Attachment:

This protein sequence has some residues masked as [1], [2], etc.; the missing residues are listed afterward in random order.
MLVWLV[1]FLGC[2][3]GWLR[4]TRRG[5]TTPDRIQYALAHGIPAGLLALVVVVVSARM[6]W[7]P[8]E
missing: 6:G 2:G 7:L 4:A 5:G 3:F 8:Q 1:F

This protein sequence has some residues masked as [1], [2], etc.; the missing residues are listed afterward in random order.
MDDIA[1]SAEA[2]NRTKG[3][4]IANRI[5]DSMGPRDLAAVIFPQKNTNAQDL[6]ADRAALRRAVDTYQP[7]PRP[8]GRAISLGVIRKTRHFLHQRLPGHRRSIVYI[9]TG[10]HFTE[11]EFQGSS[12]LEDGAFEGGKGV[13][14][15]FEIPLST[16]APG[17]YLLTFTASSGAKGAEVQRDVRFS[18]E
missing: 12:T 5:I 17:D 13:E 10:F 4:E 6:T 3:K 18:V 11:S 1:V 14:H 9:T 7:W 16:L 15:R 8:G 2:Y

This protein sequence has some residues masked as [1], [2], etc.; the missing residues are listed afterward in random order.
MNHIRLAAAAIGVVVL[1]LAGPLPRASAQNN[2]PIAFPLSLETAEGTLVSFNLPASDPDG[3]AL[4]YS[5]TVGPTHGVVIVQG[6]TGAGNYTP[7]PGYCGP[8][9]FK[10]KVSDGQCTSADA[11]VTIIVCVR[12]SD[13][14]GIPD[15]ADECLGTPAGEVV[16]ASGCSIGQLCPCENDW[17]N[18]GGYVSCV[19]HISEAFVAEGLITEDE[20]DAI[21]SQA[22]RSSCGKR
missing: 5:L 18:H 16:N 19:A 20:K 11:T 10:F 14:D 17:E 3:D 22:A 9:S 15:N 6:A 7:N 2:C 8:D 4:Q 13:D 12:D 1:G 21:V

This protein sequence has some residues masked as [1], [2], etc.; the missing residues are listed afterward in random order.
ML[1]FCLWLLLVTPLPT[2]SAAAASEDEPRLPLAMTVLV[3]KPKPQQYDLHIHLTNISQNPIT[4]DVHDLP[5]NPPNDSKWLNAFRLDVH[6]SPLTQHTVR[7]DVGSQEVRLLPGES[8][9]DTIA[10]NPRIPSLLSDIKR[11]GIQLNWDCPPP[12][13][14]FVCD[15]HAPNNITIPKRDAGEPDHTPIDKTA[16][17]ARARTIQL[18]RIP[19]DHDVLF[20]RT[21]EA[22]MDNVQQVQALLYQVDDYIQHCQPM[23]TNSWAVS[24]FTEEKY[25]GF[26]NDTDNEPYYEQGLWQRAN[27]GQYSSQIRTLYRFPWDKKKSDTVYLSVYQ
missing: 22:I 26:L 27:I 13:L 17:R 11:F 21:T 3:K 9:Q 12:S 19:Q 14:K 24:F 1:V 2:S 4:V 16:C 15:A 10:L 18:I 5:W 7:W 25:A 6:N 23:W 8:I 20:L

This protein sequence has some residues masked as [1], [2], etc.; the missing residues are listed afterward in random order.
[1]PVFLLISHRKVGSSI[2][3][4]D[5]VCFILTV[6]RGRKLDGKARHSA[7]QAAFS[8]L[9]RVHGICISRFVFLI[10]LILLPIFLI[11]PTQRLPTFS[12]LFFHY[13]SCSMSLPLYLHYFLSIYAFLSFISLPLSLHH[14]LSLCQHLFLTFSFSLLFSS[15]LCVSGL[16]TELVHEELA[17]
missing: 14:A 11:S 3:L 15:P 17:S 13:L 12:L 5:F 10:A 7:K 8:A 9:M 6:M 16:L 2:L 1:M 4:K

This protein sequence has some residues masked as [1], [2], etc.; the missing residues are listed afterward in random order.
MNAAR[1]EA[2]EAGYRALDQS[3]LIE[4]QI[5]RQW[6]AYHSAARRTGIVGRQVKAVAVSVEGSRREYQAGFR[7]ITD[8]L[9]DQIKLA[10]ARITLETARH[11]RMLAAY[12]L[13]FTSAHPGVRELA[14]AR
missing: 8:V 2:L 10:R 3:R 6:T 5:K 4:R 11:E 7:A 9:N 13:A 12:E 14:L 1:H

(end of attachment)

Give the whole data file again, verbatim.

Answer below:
This protein sequence has some residues masked as [1], [2], etc.; the missing residues are listed afterward in random order.
MLVWLV[1]FLGC[2][3]GWLR[4]TRRG[5]TTPDRIQYALAHGIPAGLLALVVVVVSARM[6]W[7]P[8]E
missing: 6:G 2:G 7:L 4:A 5:G 3:F 8:Q 1:F

This protein sequence has some residues masked as [1], [2], etc.; the missing residues are listed afterward in random order.
MDDIA[1]SAEA[2]NRTKG[3][4]IANRI[5]DSMGPRDLAAVIFPQKNTNAQDL[6]ADRAALRRAVDTYQP[7]PRP[8]GRAISLGVIRKTRHFLHQRLPGHRRSIVYI[9]TG[10]HFTE[11]EFQGSS[12]LEDGAFEGGKGV[13][14][15]FEIPLST[16]APG[17]YLLTFTASSGAKGAEVQRDVRFS[18]E
missing: 12:T 5:I 17:D 13:E 10:F 4:E 6:T 3:K 18:V 11:S 1:V 14:H 9:T 7:W 16:L 15:R 8:G 2:Y

This protein sequence has some residues masked as [1], [2], etc.; the missing residues are listed afterward in random order.
MNHIRLAAAAIGVVVL[1]LAGPLPRASAQNN[2]PIAFPLSLETAEGTLVSFNLPASDPDG[3]AL[4]YS[5]TVGPTHGVVIVQG[6]TGAGNYTP[7]PGYCGP[8][9]FK[10]KVSDGQCTSADA[11]VTIIVCVR[12]SD[13][14]GIPD[15]ADECLGTPAGEVV[16]ASGCSIGQLCPCENDW[17]N[18]GGYVSCV[19]HISEAFVAEGLITEDE[20]DAI[21]SQA[22]RSSCGKR
missing: 5:L 18:H 16:N 19:A 20:K 11:T 10:F 14:D 17:E 3:D 22:A 9:S 15:N 6:A 7:N 2:C 8:D 4:Q 13:D 12:D 1:G 21:V

This protein sequence has some residues masked as [1], [2], etc.; the missing residues are listed afterward in random order.
ML[1]FCLWLLLVTPLPT[2]SAAAASEDEPRLPLAMTVLV[3]KPKPQQYDLHIHLTNISQNPIT[4]DVHDLP[5]NPPNDSKWLNAFRLDVH[6]SPLTQHTVR[7]DVGSQEVRLLPGES[8][9]DTIA[10]NPRIPSLLSDIKR[11]GIQLNWDCPPP[12][13][14]FVCD[15]HAPNNITIPKRDAGEPDHTPIDKTA[16][17]ARARTIQL[18]RIP[19]DHDVLF[20]RT[21]EA[22]MDNVQQVQALLYQVDDYIQHCQPM[23]TNSWAVS[24]FTEEKY[25]GF[26]NDTDNEPYYEQGLWQRAN[27]GQYSSQIRTLYRFPWDKKKSDTVYLSVYQ
missing: 22:I 26:L 27:I 13:L 17:R 11:F 21:T 3:K 9:Q 12:S 19:Q 14:K 24:F 1:V 2:S 4:V 16:C 15:A 10:L 18:I 5:W 7:W 25:A 6:N 23:W 8:I 20:L

This protein sequence has some residues masked as [1], [2], etc.; the missing residues are listed afterward in random order.
[1]PVFLLISHRKVGSSI[2][3][4]D[5]VCFILTV[6]RGRKLDGKARHSA[7]QAAFS[8]L[9]RVHGICISRFVFLI[10]LILLPIFLI[11]PTQRLPTFS[12]LFFHY[13]SCSMSLPLYLHYFLSIYAFLSFISLPLSLHH[14]LSLCQHLFLTFSFSLLFSS[15]LCVSGL[16]TELVHEELA[17]
missing: 14:A 11:S 3:L 15:P 17:S 13:L 12:L 5:F 10:A 7:K 8:A 9:M 6:M 16:L 2:L 1:M 4:K

This protein sequence has some residues masked as [1], [2], etc.; the missing residues are listed afterward in random order.
MNAAR[1]EA[2]EAGYRALDQS[3]LIE[4]QI[5]RQW[6]AYHSAARRTGIVGRQVKAVAVSVEGSRREYQAGFR[7]ITD[8]L[9]DQIKLA[10]ARITLETARH[11]RMLAAY[12]L[13]FTSAHPGVRELA[14]AR
missing: 8:V 2:L 10:R 3:R 6:T 5:K 4:R 11:E 7:A 9:N 13:A 12:E 14:L 1:H